Why Is My Mortgage Credit Score Different?
Credit scores are one of the first concerns to come up for prospective home buyers and with good reason. Your credit score will play a significant role in the homes you are able to purchase, and the banks that will lend to you and the mortgage interest rates you end up with. Generally, credit scores are used as a gauge of your past financial activity so that lenders have an idea of how reliable you are as a borrower. Credit card payments, utilization of credit limits, types & number of accounts, overdue/past due bills, and other data is all compiled into a score that is used to give lenders more information about their clients. What you may not know is that credit scores can be different for different purchases. Here are a few of the most important tips to remember when considering your credit score for a mortgage.
Apps like Credit Karma are one of the first things that come to mind when you ask the average person about credit scores. Credit scores from websites and apps typically provide consumers with what is called Vantage scores. These credit scores were developed by the three major credit bureaus, Experian, TransUnion, and Equifax, which gather borrowing data on consumers. Vantage scores use an algorithm and a combination of factors like payment history, credit applications, available credit, account balances, and the age and type of credit. Vantage scores are typically easier to get in a short period of time than traditional FICO scores, the most widely known type of credit score. FICO scores were created 25 years ago as a way to help lenders make better decisions, while Vantage scores have been around since 2006. Both systems typically use the traditional credit rating of 300-850 and are used in similar situations. There are some differences between FICO and Vantage scores, as well as different types of each score.
The reason there are different types of credit scores is that people borrow money for different reasons. If you apply for a loan to open a restaurant, your bank will use a different type of credit score than if you apply for an auto loan. When applying for a mortgage, lenders tend to use credit scores that focus on your open accounts, current balances, and any delinquent accounts. This is a more narrow focus than you might get with an overall credit report that takes into account everything in your financial history. For example, if you had a good payment history on an account five years ago, that may improve your overall credit score but not your credit score for a mortgage.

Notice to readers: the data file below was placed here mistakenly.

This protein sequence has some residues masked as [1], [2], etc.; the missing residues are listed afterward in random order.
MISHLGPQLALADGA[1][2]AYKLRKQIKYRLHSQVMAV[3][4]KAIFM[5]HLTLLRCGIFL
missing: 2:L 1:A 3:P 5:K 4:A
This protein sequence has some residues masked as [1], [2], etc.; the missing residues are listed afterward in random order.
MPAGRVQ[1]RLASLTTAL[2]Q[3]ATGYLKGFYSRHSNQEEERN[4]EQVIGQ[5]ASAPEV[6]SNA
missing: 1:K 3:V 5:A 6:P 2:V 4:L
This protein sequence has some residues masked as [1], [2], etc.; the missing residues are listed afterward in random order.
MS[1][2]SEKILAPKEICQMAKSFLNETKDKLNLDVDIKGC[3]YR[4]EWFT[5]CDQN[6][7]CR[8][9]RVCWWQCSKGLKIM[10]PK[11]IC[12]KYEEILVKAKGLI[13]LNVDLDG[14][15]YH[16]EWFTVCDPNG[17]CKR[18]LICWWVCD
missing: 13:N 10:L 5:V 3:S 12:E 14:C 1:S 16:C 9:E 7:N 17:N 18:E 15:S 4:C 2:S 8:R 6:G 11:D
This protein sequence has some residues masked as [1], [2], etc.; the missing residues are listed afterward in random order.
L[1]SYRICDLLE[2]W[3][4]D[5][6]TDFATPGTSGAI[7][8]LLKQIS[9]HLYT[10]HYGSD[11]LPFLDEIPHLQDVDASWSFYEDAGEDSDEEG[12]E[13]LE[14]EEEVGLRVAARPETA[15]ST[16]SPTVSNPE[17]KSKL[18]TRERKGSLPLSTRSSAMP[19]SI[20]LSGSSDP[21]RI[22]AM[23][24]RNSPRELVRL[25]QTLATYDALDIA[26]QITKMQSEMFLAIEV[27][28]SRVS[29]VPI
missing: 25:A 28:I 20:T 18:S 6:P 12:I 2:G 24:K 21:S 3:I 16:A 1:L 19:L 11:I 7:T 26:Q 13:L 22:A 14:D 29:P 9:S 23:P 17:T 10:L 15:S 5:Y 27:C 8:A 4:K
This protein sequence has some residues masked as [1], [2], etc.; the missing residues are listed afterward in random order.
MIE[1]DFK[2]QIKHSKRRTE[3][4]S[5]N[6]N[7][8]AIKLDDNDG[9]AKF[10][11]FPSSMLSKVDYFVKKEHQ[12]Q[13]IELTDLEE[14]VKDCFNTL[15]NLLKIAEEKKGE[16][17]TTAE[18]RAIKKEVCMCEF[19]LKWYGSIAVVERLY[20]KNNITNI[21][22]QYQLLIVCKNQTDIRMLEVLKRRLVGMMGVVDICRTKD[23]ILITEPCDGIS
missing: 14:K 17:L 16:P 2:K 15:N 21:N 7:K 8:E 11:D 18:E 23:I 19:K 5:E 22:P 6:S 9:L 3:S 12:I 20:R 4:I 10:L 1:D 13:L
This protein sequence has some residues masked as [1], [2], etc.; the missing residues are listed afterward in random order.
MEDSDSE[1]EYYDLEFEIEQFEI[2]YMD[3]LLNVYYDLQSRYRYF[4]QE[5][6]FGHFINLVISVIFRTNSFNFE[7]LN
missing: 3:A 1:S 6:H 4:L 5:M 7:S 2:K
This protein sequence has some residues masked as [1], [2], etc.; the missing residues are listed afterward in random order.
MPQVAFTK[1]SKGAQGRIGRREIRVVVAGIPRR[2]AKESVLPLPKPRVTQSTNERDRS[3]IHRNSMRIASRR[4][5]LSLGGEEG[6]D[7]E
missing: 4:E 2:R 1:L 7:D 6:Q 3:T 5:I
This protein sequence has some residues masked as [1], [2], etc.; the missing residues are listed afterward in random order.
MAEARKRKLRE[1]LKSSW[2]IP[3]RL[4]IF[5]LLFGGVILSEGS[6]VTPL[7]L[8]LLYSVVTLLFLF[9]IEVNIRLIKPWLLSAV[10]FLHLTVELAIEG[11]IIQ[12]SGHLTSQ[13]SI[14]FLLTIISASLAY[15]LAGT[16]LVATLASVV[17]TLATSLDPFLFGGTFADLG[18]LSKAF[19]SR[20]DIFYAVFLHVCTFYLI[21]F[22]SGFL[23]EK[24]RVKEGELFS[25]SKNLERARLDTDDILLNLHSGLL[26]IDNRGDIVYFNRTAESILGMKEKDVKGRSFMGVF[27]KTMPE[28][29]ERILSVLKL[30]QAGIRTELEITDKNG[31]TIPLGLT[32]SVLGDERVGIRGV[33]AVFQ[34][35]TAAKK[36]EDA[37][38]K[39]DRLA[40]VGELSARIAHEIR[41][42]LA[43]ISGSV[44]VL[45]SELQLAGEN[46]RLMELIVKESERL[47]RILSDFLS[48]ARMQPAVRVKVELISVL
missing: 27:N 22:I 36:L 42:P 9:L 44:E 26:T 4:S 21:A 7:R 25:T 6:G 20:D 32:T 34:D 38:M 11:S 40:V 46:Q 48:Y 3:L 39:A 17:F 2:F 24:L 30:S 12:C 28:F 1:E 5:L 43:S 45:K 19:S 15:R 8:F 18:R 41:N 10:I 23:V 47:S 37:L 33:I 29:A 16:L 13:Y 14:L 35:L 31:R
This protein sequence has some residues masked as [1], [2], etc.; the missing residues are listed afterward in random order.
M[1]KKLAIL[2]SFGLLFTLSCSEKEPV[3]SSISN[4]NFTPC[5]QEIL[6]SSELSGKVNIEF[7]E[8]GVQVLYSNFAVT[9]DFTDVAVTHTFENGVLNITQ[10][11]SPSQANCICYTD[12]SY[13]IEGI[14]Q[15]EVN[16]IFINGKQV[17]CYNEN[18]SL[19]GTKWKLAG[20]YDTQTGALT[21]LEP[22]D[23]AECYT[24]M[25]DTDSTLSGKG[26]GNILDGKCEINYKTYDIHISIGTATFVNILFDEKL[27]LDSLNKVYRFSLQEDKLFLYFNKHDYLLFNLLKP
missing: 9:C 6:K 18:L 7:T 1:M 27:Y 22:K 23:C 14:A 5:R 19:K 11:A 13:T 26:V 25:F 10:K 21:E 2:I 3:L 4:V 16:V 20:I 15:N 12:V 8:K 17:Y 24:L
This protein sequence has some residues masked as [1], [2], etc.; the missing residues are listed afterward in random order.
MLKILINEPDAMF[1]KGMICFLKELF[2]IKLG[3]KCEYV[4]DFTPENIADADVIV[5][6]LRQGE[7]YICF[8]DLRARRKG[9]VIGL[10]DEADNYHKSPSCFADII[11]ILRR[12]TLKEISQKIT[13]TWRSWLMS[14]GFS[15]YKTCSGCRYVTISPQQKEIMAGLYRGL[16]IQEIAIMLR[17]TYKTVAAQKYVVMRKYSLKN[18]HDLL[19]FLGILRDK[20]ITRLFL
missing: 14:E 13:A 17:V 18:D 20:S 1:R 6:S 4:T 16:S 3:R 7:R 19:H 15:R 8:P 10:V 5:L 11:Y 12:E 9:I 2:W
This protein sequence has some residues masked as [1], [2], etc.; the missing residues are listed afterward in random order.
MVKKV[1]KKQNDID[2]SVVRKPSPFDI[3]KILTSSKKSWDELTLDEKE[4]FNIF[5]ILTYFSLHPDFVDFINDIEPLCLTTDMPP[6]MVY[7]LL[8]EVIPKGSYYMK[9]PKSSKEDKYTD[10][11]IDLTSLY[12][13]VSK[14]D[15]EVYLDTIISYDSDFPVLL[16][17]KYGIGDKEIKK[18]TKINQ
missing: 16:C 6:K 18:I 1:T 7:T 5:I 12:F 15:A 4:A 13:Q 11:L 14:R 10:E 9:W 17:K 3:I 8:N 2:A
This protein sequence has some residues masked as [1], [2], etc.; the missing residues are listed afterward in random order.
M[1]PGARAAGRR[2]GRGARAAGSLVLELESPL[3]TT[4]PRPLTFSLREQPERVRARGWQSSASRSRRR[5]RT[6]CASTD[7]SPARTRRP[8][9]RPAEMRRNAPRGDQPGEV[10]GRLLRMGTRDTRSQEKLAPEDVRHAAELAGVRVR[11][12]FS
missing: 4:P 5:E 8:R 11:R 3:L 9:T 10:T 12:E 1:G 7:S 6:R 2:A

Mortgage Scoring Models
While these scores are all based on your credit, score models and the factors that affect them can be different depending on why your credit is being pulled. In other words, an auto loan credit pull will calculate its score differently than one for a mortgage. It’s the same for consumer vs mortgage scores, and those scores can vary as much as 100 points or more depending on the variables of the credit report.
For mortgages specifically, a report is scored based on the factors that weigh more heavily: open accounts, current balances, derogatory accounts, etc. And good payment history on a closed account is not factored into a mortgage score – only active accounts are. This means that your mortgage score may be lower than what you see in your current credit monitoring applications and website, causing you to pay higher rates in interest. Talk to a professional (like us!) if you’re concerned.
The good news when it comes to navigating the world of credit scores is that your strategy is going to remain the same. Credit scores are used by financial institutions to help them make better decisions when it comes to lending for different reasons. Whatever you are hoping to purchase in the future, whether it is a home or a car, you still want to pay your balances on time and avoid overextending your credit. Those are the two easiest ways to ensure a healthy credit score.
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